The Backstory to the Charming Manneken Pis Fountain

You might recognize the humorous fountain of a boy peeing. It is not merely a kitchy concoction by contemporary water feature designers. The famous fountain of the boy peeing is called the Manneken Pis which means “Little Man Pee” in Dutch. The bronze sculpture is located in Brussels, Belgium and was crafted in 1619. The current statue is situated near Brussels Town Hall and Grand Place.

There are multiple back-stories to the origin of this piece. One of the typical stories is that a wealthy merchant was visiting Brussels with his son. He had lost his son at the market and when the authorities found him he was peeing in public. The merchant then commissioned this piece to honor the city who took care of his mischievous son.

Another version is also silly but slightly heroic. This version states that the two-year-old Belgian Duke Godfrey III of Leuven, was only two years old when an invading army came to attack. The army put the young lord in a basket in a tree as the battle took place. He began to pee on the enemy, who ultimately did lose the battle.

Other back-stories exist, but they are mostly variations of these two themes.

The statue that exists today is a tourist attraction and is a living tradition for Brussels. The statue has been stolen multiple times throughout the years, with the most recent installation lasting from 1965.

Our favorite part of the Manneken Pis tradition is how people have dressed him over the years. He has worn almost 1,000 different suits. By visiting the official Manneken Pis website you can view the schedule of the statue’s ever changing costumes. Many of the previous costumes are now featured in the City Museum in the Grand Place. The costumes adorable, Manneken Pis has worn judo attire, vintage attire and dressed up as every profession you could think of.

This fountain is a pop culture icon that continues to charm guests. Manufacturers have jumped on the band wagon and even build replicas for mass consumption. Also, there are plenty of public replicas of the Manneken Pis, to honor the humorous Belgian tradition.

Leave a comment letting us know if you think Manneken Pis is a funny art piece or if it is a crude hunk of junk. Would you like to see the Manneken Pis? What would be a great costume for him to wear?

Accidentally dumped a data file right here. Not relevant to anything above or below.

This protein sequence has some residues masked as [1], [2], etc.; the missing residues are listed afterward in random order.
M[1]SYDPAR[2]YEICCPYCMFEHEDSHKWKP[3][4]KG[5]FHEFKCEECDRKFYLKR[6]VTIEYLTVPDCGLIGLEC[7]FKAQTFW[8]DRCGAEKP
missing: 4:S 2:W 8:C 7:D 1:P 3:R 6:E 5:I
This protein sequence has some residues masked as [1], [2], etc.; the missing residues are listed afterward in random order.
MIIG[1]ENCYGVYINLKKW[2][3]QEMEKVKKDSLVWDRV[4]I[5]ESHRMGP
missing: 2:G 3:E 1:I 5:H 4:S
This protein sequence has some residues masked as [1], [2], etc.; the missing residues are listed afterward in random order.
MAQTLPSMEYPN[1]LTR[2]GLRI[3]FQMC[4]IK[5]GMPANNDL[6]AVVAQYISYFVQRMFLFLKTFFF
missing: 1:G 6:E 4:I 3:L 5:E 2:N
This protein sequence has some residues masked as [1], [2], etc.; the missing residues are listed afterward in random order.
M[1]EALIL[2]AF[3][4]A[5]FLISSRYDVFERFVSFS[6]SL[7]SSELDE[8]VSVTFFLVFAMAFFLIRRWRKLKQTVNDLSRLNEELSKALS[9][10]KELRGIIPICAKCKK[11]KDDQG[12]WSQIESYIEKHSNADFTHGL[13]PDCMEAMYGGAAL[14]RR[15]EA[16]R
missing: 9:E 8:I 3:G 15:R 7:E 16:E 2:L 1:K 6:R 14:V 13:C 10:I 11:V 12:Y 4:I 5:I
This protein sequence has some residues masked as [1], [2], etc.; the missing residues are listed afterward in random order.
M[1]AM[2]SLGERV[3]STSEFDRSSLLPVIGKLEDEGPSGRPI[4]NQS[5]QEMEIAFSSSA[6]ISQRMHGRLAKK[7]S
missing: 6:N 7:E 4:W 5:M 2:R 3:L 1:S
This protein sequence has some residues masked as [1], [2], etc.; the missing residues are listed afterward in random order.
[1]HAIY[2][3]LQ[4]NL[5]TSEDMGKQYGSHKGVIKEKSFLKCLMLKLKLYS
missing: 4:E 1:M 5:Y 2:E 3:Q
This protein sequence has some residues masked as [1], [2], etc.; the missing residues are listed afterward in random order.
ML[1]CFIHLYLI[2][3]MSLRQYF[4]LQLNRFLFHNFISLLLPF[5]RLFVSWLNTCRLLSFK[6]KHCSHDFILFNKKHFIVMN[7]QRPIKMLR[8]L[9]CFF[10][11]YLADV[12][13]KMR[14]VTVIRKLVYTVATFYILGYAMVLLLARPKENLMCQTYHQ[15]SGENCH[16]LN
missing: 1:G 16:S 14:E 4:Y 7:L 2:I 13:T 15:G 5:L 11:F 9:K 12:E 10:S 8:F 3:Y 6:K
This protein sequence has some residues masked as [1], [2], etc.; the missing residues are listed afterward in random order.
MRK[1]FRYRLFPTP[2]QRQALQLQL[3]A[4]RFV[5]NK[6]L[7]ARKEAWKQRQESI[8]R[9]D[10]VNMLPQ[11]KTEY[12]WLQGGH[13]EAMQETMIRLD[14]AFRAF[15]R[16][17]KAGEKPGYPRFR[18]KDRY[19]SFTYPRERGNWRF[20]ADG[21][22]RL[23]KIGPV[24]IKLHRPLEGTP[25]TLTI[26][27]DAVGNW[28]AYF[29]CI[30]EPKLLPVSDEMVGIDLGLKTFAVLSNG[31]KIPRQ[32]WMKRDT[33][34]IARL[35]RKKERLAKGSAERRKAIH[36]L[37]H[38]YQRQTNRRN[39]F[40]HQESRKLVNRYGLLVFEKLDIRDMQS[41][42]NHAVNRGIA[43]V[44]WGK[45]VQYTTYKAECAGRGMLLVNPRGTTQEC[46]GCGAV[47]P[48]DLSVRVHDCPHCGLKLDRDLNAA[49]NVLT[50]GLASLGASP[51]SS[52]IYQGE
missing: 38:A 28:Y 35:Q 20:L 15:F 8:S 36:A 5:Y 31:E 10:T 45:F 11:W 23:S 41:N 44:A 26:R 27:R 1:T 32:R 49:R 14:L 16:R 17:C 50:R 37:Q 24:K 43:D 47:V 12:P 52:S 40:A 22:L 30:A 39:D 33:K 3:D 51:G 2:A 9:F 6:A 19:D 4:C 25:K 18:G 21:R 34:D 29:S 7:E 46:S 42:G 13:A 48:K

Fountains throughout the ages: how did they work?

Ancient civilizations had been constructing grandiose fountains before electricity was discovered and utilized. In that case, you may wonder, “how did these fountains work?”

The Romans

A memorable scene from Terry Gilliam’s ‘Life of Brian’ illustrates the impact the Romans had on science and human civilization. The film is set in Jesus’s time, and in this particular scene the Jewish liberation front gathers and considers ‘What have the Romans ever done for us?’ After an antagonizing back and forth between the stern rebel leader and one of his wide eyed followers, it becomes evident that the Romans invented some of the most powerful inventions, began social programs and created an overall thriving civilization. At least with hindsight that is.

One of the specific inventions this scene addresses is the aqueducts. The aqueducts relied on gravity alone to provide sufficient plumbing for the empire. Aqueducts worked by gathering water from sources at high altitudes which could then be funneled down in precise ways to provide for all the needed outlets. The Romans had the technology to really harness this water flow and use it where they needed it when they needed it.

How could fountains reach elevated heights? To make a fountain more than a well or man-made stream, it requires the spectacular water works that we imagine on a modern water feature. The gravity pressured aqueducts could produce high reaching water works, in the same way that a modern water tower works. The physics behind it is simple. The height at which the water is held compounds. For each foot of height the water is held at, the potential water pressure increases. That is how fountains in ancient Roman operated.

The Role of fountains in Rome

Rome needless to say was an expansive and thriving empire until the fall. Because of that, emperors would show their power and fortune by commissioning large scale public water fountains. Unlike today, average citizens would not have water fountains in their homes. However, everyone could come to the fountains to spectate and well as take the water. The water was publically owned and distributed from these gorgeous fountains.

Fountains, a long tradition

The story of fountains is quite impressive. Fountains have been with humans for a very long time, certainly longer than electricity and modern devices. In that sense, when you get a water feature for your home, garden, office or commercial area, you are participating in this art tradition. Just as civilizations showed their prosperity through grandiose water fountains, you too have the luxury to adorn your space with this art piece as a sign of abundance and vitality.